I’m particularly fond of the viola, lying between the violin and the cello it has the qualities of both - a noble rich deep tone, and the virtuosic fluency of the violin.
The Festival, so wonderfully supported by the Tertis Foundation, has welcomed a succession of the world’s finest violists: our Patron Rivak Golani, Lawrence Power, Tabea Zimmermann among them… This year Antoine Tamestit joins the list - in an all Bach programme.
Bach himself played the viola, so too did many other great composers: Monteverdi, Haydn, Mozart, Beethoven, Schubert, Mendelssohn, Dvorak, Hindemith, Vaughan Williams… a mighty list surely not to be mocked.
Over the years the viola has been the butt of numerous jokes - mainly I assume from jealous violinists. But no, it is the viola players themselves that most relish these jokes. There is a long web page of viola jokes that has been visited more than 1,500,000 times!
The ones I like are those that turn the tables on the violinists:
What separates viola players from the apes?
The second violins.
Why are most viola jokes so short?
So that violinists can remember them.
'The difference between violin and viola is that the viola is a violin with a college education.' (Attributed to William Primrose)
Lionel Tertis was already a Professor at the Royal Academy of Music in 1900, four years before the great violist William Primrose [quoted above] was born.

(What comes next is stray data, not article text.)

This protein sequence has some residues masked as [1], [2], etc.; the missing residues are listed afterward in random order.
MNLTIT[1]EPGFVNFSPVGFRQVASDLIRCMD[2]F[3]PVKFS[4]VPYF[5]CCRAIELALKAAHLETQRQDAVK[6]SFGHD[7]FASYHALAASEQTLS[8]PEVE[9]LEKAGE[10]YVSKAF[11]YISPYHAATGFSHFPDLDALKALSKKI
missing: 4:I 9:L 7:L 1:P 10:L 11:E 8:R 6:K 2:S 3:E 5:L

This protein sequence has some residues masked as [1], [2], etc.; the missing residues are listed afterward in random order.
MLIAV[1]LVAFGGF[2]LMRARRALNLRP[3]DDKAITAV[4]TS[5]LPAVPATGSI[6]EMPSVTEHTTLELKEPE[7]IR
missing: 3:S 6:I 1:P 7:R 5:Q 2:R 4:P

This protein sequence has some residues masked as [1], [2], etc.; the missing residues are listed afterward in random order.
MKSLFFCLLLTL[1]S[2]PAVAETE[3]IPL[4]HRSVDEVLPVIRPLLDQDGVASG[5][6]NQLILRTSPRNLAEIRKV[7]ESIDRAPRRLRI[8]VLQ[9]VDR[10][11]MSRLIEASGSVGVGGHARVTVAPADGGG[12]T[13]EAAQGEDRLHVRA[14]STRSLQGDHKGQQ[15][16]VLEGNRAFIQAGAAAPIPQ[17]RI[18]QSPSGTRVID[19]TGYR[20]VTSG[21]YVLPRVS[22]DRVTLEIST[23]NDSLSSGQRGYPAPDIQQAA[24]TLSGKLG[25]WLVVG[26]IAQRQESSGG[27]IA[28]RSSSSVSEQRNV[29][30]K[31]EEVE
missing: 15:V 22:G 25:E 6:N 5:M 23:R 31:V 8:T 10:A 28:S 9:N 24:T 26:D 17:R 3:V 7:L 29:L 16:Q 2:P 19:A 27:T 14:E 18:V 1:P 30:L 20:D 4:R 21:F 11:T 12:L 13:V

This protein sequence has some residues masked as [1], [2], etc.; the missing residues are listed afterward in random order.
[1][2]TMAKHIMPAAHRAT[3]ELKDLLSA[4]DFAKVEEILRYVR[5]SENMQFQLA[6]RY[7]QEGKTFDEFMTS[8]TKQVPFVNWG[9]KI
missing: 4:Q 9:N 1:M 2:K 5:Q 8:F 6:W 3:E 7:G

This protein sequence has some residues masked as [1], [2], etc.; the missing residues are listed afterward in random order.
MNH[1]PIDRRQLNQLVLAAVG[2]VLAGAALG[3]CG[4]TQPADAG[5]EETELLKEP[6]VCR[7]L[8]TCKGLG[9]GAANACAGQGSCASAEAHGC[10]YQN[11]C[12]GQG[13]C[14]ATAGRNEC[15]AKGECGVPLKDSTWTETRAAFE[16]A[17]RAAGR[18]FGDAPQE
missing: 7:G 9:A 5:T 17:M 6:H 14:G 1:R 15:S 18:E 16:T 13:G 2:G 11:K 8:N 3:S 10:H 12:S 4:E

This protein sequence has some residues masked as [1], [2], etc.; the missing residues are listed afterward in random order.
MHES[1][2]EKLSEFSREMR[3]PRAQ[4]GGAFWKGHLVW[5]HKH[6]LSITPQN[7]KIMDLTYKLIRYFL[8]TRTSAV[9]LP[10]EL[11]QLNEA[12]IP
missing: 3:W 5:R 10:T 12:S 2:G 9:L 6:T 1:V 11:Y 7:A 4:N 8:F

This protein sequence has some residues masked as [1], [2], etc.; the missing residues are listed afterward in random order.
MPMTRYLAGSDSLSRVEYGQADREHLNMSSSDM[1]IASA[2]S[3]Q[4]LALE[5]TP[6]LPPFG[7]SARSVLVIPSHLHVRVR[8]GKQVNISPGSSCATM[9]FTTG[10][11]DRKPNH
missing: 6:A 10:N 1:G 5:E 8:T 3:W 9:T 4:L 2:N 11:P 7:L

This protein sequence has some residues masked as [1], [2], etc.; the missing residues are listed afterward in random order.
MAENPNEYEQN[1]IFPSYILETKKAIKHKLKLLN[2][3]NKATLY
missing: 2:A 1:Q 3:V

There is a blue plaque in Wimbledon on a house in Marryat Road celebrating the fact that Lionel Tertis and his wife Lilian lived for many years in our community. Lionel took the instrument out of the orchestra and its traditional role in chamber music and showed the world that it was an impressive solo instrument, and encouraged composers to develop its solo repertoire.
I invite you to hear what the attraction of the viola was to so many great composers - Tamestit plays Bach - November 15
I’m delighted at the response of the performing musicians in our community - Professional and Amateur - who have responded to the invitation to perform in a day long informal concert at St John’s Spencer Hill.
As a new event this year the participation is remarkable, with all 4 two-hour sessions fully subscribed: 10.30 - 12.30 / 13.30 - 15.30 / 16.00 - 18.00 / and 19.30 - 21.30
It would be nice for them to play to an appreciative audience, so please drop in and support the many musical talents in our midst.
Playfest All Day - Saturday 3rd November St John's Church, Spencer Hill, SW19 4NZ